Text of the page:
North Korean agents in Russia are offering a reward of up to U.S. $10,000 for information leading to the arrest of escaped North Korean construction workers, sources in Russia told RFA.
North Korean workers in Russia are there in violation of UN sanctions, which froze the issuance of new working visas for North Koreans and mandated the complete repatriation of North Korean nationals working abroad by the end of 2019, with the aim of depriving the Pyongyang of cash to fund its prohibited nuclear weapons and missile programs.
Though tens of thousands of North Koreans returned home prior to the deadline, RFA and other media outlets have reported over the past year that many have been able to enter Russia on student visas and find work to earn money for the government, which takes a huge cut of their earnings.
Although the workers are intensively screened for loyalty to Pyongyang prior to being assigned abroad, some still use the opportunity to escape North Korea entirely by running away from their workplaces in Russia and going into hiding.
To retain control over this valuable source foreign cash for the North Korean government, agents in Russia are offering rewards to people who turn in workers who try escape.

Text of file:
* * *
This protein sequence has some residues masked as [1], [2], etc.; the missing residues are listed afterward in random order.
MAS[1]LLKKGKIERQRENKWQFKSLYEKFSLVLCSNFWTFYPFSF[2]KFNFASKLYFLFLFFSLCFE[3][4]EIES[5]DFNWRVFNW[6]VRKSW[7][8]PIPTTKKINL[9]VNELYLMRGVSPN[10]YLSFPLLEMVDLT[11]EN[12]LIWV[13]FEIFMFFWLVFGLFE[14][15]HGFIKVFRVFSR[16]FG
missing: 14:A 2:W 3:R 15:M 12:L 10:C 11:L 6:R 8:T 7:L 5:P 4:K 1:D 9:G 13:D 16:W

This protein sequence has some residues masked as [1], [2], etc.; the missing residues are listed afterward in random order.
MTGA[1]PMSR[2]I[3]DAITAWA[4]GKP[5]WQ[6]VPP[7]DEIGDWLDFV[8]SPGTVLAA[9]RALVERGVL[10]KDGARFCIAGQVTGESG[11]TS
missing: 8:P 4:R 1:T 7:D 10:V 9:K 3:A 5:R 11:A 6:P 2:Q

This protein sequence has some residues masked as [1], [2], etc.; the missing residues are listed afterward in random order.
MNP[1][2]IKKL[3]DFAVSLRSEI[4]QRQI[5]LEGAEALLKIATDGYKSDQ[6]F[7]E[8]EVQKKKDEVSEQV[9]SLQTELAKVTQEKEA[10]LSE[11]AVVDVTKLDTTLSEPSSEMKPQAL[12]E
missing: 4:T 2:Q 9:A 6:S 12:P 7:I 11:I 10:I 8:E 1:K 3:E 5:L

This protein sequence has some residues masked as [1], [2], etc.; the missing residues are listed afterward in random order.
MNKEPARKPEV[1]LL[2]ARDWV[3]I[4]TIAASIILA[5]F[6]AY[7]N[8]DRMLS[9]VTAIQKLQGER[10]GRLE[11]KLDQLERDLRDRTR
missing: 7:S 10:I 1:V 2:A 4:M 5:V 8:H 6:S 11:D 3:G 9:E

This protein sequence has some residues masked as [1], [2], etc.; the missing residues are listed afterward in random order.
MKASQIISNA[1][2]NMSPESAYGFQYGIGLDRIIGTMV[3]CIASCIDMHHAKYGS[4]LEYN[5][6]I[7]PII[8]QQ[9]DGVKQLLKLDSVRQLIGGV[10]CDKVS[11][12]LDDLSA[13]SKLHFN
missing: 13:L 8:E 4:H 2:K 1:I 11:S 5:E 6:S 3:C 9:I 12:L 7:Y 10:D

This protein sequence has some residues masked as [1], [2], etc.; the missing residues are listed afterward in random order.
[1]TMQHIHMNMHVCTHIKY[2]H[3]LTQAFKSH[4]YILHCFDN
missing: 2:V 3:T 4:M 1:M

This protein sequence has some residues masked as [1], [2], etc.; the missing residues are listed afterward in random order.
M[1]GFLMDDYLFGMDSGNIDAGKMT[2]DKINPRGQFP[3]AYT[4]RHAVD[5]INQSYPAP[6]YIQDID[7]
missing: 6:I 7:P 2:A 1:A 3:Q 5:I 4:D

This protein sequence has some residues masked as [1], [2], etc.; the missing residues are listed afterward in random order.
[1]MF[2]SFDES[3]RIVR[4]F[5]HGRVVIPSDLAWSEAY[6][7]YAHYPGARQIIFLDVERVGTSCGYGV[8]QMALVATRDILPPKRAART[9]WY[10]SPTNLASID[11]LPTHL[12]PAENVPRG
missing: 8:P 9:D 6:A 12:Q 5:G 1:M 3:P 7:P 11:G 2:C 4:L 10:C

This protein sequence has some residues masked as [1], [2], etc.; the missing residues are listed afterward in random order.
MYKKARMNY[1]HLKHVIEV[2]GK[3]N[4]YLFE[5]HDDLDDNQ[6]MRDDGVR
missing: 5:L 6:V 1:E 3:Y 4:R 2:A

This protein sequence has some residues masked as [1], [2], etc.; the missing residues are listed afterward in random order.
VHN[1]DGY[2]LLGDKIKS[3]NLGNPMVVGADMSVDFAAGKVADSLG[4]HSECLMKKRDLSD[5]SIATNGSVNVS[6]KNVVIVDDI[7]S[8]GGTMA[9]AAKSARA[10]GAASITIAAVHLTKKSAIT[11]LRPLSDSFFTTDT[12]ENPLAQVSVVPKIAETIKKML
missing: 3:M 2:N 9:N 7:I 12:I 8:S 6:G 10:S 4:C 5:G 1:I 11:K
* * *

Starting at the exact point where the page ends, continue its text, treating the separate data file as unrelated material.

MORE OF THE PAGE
“Arrest operations by North Korean agents are underway and a wanted order has been issued for North Korean workers who escaped from their workplace in Vladivostok,” a Russian citizen of Korean descent from the Russian Far East city told RFA’s Korean Service last week.
“These days it is spreading among the ethnic Korean communities in Nakhodka, Khabarovsk and Ussuriysk that you can receive a bounty if you report a North Korean worker that has escaped from a local construction site,” said the source, who requested anonymity to speak freely.
The source said the amount awarded to informants varied depending on each company employing them, but a few of the escapees carried a bounty of $10,000.
“Since late last year, around 10 North Korean workers escaped from a single construction site in Khabarovsk, but nobody knows where they are now,” said the source.
“Among the escapees are two officials who were managing the workers. Those are the guys worth $10,000,” said the source.
The annual salary for one of the construction workers is about $10,000, most of which will be forwarded to the North Korean government, but the source said that arresting the two officials is a high priority for their company, as they were key figures in the operation.
“When a worker escapes from a construction site in Russia, the officials who were managing and supervising that worker will be summoned back to North Korea and purged. This is why the officials had no choice but to escape themselves,” the source said.